I am going to build a matching transformer for a multiband EFHW antenna. The idea is to use a 1/2 wave wire and not have to use a tuner across several bands. More details to come. Also will build an inverted V for 20m to use as a reference antenna.

ICOM 7300 – First Impressions

I spent some time playing with the new IC-7300 transceiver this weekend on various modes. My first comment is that having used an IC-7100 for some time I was instantly familiar with about 90% of the IC-7300 controls. Most of the buttons are labeled the same and many of the setting menus are also the same. First thing I installed was a headset adapter so I can use the Koss SB-45 headset. I needed a plug adapter (which I luckily had on hand) to plug in my Vibroplex paddles. Rig control via Ham Radio Deluxe was fairly straightforward as the USB drivers are the same as the IC-7100.  I started operating on 20m during the North America QSO party on Saturday with the 1/4 wave verticals.

My first impressions are that the rig works well (and possibly better) than the IC-7100 on SSB. My signal reports were solid 59’s and occasionally 59+ all across the USA. Also made some DX with favorable reports.  Receive options make it easy to adjust RF gain controls and filters to help clean up the signals. I like the overload indicator which tells me to back off on the preamp or RF gain or both. The main learning curve for me thus far is in using the scope screen. Once you play with this awhile you get used to operating more visually. You can see whats going on across the whole band and find signals to tune into or find dead spots where the frequency is open. It is also easy to switch in the audio monitor to hear what you are transmitting.

Also tested digital modes JT-65, FT-8 and PSK31 after configuring the software for the rig. The audio scope helps look at the signal quality on digital modes. I did not find any notable differences in using the 7300 vs the 7100 on digital.

So overall I am impressed by the new rig especially on SSB Phone. I’ll likely expand on this review as I get some more time on the rig but I am happy with what I have seen thus far.

The IC-7100 is now setup as my base VHF/UHF rig and I hope to play with DSTAR on it for the first time sooner rather than later. I will continue to have it connected to my PC for rig control and can switch in HF when needed.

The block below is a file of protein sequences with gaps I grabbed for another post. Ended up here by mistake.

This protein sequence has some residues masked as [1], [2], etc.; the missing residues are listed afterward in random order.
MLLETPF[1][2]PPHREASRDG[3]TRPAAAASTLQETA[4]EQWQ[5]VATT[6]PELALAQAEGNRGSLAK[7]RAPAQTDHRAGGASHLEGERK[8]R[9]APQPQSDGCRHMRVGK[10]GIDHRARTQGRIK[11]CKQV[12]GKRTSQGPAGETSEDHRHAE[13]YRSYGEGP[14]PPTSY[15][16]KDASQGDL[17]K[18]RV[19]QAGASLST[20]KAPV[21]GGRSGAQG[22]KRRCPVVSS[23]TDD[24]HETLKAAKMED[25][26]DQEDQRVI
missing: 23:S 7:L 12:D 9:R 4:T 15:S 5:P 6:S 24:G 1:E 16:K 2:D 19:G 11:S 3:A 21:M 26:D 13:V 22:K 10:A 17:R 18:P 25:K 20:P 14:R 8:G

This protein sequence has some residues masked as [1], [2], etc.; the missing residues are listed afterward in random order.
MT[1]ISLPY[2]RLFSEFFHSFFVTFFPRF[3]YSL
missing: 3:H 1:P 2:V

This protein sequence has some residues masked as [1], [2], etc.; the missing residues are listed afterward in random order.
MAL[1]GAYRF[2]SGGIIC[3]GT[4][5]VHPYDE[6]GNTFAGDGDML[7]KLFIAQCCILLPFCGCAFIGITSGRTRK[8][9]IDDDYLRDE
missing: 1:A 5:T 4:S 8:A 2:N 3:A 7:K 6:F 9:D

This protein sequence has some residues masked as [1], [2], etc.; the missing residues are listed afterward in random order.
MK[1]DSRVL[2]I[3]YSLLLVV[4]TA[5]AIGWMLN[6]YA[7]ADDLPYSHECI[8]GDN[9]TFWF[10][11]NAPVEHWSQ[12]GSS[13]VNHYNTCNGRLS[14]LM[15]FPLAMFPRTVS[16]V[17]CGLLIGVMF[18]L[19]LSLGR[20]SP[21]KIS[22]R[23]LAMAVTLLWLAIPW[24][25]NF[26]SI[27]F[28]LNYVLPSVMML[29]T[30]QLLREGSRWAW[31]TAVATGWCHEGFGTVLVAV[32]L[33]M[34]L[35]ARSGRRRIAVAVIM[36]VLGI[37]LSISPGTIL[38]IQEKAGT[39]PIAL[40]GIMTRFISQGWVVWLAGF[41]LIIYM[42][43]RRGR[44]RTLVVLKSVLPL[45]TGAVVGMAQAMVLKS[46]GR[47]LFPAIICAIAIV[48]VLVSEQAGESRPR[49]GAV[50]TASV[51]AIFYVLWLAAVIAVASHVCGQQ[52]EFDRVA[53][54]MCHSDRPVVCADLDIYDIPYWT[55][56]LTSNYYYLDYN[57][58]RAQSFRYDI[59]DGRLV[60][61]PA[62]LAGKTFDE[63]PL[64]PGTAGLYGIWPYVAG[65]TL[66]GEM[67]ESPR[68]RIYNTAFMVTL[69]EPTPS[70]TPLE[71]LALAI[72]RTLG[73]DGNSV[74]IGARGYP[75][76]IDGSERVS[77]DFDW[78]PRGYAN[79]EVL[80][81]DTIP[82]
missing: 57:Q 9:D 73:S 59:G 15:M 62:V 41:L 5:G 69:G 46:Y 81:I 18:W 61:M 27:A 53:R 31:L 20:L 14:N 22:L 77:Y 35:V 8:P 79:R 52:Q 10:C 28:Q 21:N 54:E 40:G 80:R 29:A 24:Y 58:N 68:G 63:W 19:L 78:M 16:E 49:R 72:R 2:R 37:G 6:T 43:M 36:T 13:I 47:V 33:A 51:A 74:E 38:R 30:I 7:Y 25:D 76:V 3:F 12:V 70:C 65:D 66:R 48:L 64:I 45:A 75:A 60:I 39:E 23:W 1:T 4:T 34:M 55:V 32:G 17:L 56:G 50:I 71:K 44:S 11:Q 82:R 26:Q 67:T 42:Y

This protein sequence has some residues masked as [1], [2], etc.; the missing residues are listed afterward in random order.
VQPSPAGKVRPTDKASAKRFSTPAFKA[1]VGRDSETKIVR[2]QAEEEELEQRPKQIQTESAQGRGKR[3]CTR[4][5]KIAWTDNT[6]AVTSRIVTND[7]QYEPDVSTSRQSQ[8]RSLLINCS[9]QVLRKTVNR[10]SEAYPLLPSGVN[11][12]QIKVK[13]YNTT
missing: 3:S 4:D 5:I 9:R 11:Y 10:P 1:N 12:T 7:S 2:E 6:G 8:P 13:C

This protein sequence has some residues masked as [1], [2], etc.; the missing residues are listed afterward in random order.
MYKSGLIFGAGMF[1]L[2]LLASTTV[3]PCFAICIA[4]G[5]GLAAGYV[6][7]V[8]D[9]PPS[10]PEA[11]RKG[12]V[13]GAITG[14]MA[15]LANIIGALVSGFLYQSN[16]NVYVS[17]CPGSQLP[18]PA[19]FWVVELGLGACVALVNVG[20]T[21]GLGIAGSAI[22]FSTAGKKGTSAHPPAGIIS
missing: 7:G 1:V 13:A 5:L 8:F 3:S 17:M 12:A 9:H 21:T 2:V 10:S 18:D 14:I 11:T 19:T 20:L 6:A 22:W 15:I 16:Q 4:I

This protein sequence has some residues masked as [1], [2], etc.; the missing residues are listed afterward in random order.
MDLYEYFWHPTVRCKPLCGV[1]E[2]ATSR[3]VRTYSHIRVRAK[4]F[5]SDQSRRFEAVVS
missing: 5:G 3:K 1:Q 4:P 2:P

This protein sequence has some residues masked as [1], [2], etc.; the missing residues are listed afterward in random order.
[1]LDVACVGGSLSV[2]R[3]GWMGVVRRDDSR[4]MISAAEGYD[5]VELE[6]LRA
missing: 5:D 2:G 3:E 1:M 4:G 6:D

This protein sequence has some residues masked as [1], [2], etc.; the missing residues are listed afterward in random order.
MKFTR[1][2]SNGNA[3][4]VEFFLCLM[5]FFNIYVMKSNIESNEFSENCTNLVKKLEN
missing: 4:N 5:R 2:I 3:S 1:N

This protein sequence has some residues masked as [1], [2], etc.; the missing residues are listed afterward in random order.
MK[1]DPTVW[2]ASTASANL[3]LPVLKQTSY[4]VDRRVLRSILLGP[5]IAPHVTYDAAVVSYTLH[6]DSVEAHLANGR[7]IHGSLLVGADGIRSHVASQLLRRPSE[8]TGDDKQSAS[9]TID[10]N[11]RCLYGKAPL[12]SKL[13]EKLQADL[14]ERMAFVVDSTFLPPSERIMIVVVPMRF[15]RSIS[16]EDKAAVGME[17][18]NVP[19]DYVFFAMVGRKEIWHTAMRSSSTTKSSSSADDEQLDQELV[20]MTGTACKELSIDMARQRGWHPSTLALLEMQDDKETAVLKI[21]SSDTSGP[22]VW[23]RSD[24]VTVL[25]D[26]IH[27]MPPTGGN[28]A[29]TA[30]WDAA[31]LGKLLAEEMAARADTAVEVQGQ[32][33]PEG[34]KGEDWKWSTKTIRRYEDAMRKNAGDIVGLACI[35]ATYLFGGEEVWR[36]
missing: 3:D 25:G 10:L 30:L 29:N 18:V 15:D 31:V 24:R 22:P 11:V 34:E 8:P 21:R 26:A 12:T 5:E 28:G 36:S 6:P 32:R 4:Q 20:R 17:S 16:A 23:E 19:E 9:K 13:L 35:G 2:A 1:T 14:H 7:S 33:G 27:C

Ham Shack Changes – Part I

I made some changes to the Shack today. First up was removing the FT-450D and the FT-2900R and their associated cabling. The FT-450D will become a portable station along with an MFJ-4230MVp Power Supply in a pelican style case. The FT-2900R will eventually make its way into my Ford F-150 for 2m mobile operation. The IC-7100 is now working as my VHF/UHF rig. I have kept the rig control and HF connection intact so I can also use it on HF. I have now installed a new Icom IC-7300 for my HF base rig. Installation was stratight forward and operation is VERY similar to the IC-7100. The main new features are of course the spectrum scope and the filtering. I have Ham Radio Deluxe, N1MM+, JTDX and WSJT-X configured and working with the new rig.

Today is the North America QSO Party so there is an active band on 20m to play with the new rig. I’ll review later as I have more operating time built up on the rig. Here is the new “minimalist shack”…so far:


Addtional changes in the works are:

  1. Swap my ground braided strap connections with copper strap.
  2. Install S9 Antenna and radial plate
  3. Secure the FT-450D and FT-2900R in their new homes

WSPR Data collected from the 20m Hamstick Vertical Dipole

Here is 24 hours of WSPR data collected from the 20m Vertical Dipole:


There were 114 unique receive spots and 90 unique heard from spots with 1W transmit. This seems low compared to N5Cey’s 20m 1/4 wave vertical which typically receives 180 to 200 unique spots from his QTH near Los Fresnos.

I did some A vs. B tests on SSB yesterday switching between the 1/4 wave vertical and the vertical dipole. This time I used a remote receiver using I connected to a station in the San Fransisco area and monitored my voice transmissions. In this case the vertical dipole came in about 1 S units stronger. I then switched to a station in New Jersey and the opposite was true!

I am going to do some additional testing on various 20m vertical configurations using WSPR over the next couple of days.